DeBridge Co-Founder Alex Smirnov informed users of an attempted cyber attack. The infamous North Korean hacker organization Lazarus Group is suspected to have been behind it.
Attempted Cyber Attack
DeBridge is a cross-chain interoperability and liquidity protocol for transferring data and assets between blockchains. The company’s internal investigation revealed that the cyberattack likely originated from the North Korea-associated Lazarus Group.
The hackers sent spoofed emails, which appeared as though they had been sent by Smirnov, to DeBridge employees, including an attached PDF file titled “New Salary Adjustments”. Though most employees reported the suspicious email, there was reportedly one who downloaded and opened the associated file. The company claims that it experienced no ill consequences.
"We have strict internal security policies and continuously work on improving them as well as educating the team about possible attack vectors," Smirnov wrote.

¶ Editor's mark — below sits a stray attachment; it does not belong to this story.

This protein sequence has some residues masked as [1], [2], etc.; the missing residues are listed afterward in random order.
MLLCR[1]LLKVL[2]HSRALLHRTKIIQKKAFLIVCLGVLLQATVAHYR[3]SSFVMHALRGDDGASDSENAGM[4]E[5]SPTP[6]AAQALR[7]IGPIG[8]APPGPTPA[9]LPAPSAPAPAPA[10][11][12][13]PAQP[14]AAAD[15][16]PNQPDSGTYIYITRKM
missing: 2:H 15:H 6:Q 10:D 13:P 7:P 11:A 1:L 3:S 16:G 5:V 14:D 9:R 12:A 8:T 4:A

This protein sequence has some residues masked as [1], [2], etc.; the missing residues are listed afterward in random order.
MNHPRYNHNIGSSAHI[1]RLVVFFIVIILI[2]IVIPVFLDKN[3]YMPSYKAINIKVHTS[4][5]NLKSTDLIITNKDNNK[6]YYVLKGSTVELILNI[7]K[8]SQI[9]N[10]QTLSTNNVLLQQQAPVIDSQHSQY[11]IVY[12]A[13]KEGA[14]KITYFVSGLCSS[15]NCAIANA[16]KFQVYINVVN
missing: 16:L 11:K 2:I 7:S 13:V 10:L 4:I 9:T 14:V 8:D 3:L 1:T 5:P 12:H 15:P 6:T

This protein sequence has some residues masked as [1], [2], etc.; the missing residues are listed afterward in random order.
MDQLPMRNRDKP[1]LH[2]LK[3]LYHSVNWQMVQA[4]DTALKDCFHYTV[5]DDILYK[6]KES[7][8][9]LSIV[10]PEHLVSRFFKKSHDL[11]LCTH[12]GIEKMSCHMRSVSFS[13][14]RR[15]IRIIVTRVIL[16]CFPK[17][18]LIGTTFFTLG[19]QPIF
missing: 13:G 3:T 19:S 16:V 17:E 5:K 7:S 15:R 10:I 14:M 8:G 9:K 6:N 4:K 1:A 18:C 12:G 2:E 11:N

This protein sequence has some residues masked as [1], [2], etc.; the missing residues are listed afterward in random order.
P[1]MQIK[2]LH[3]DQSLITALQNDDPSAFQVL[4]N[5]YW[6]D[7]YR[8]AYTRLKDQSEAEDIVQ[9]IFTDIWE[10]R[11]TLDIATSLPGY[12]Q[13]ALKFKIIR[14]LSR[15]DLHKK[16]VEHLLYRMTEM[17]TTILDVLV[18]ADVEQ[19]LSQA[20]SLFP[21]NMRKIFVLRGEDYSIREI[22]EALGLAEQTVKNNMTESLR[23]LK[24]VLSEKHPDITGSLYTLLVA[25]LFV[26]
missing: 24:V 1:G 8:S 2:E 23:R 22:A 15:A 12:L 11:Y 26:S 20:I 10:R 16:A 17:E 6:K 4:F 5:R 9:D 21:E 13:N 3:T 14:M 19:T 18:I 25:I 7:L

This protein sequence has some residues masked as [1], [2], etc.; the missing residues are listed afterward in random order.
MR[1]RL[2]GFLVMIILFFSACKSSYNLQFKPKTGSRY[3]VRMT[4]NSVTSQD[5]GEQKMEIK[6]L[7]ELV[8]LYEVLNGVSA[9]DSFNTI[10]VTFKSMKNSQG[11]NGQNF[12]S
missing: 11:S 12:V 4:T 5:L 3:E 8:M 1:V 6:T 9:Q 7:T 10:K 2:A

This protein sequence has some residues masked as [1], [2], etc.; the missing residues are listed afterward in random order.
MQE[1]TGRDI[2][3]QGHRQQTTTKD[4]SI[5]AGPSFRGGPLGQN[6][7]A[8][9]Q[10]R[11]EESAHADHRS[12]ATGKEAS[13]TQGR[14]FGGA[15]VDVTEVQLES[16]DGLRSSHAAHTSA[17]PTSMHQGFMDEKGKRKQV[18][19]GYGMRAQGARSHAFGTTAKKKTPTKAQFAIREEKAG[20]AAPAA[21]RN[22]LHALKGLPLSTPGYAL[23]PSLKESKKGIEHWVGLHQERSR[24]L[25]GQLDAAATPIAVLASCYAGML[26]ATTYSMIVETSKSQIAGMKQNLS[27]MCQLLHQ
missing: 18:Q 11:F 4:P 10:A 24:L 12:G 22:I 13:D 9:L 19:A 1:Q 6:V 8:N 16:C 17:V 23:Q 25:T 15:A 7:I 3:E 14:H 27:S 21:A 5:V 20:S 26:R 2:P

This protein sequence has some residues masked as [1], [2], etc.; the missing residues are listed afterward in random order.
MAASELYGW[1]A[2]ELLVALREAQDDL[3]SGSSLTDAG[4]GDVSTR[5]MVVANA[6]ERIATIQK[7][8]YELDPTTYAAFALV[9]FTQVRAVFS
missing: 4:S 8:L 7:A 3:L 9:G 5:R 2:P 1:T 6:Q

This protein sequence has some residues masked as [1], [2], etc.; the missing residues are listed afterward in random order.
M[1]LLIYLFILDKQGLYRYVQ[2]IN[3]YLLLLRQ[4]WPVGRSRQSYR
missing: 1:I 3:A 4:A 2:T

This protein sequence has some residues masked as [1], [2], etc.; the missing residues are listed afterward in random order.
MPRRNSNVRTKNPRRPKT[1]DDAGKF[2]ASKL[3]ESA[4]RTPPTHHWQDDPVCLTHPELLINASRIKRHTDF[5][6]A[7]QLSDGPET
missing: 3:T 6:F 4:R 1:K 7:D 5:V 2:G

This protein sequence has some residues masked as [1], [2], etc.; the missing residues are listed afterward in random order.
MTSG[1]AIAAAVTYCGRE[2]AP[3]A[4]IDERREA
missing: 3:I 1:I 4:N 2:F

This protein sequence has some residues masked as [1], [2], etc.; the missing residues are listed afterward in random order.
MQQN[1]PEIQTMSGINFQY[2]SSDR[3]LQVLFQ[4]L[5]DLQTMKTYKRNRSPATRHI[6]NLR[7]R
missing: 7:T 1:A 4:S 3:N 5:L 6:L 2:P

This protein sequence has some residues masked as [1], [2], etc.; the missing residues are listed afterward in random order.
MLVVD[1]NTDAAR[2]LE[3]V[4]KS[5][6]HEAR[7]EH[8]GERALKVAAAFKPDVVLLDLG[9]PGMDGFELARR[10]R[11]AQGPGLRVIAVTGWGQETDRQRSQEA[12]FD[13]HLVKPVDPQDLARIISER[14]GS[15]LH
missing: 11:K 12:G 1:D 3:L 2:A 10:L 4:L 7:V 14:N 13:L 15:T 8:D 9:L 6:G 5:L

North Korea Responsible for High-Profile Crypto Hacks
The Lazarus Group is suspected of being responsible for several high-profile crypto hacks, including the $622 million Axie Infinity Ronin Ethereum sidechain hack carried out in March, and the Harmony Horizon Bridge hack in June.
It seems that email-related cyber attacks are on the rise. On July 28th, 2022, blockchain cybersecurity company Halborn issued an alert regarding a fresh phishing scam that had targeted the users of leading cryptocurrency wallet MetaMask.
On the Flipside
- According to blockchain security firm Halborn, such attacks are fairly common. “They rely on the inquisitive nature of people by naming the files something that would pique their interest, such as salary information”, said David Schwed, chief operating officer at Halborn.
- The security firm underlined the rise in the number of attacks specifically targeting blockchain companies, attributing it to the heightened stakes due to the immutability of blockchain transactions.
Why You Should Care
- North Korea is becoming an epicenter of cyber crime. 10% of North Korea’s GDP is reportedly generated by fraud, theft, and ransomware. Due to the intense international sanctions on its exports, the adoption of crypto in the country highly correlates with crime.
- In 2019, a UN security council brief claimed that, since 2016, North Korea has used noticeably more hacks as a means of generating revenue for the national treasury. it is estimated tha much of the funds generated from such crimes are used in North Korea’s national defense budget.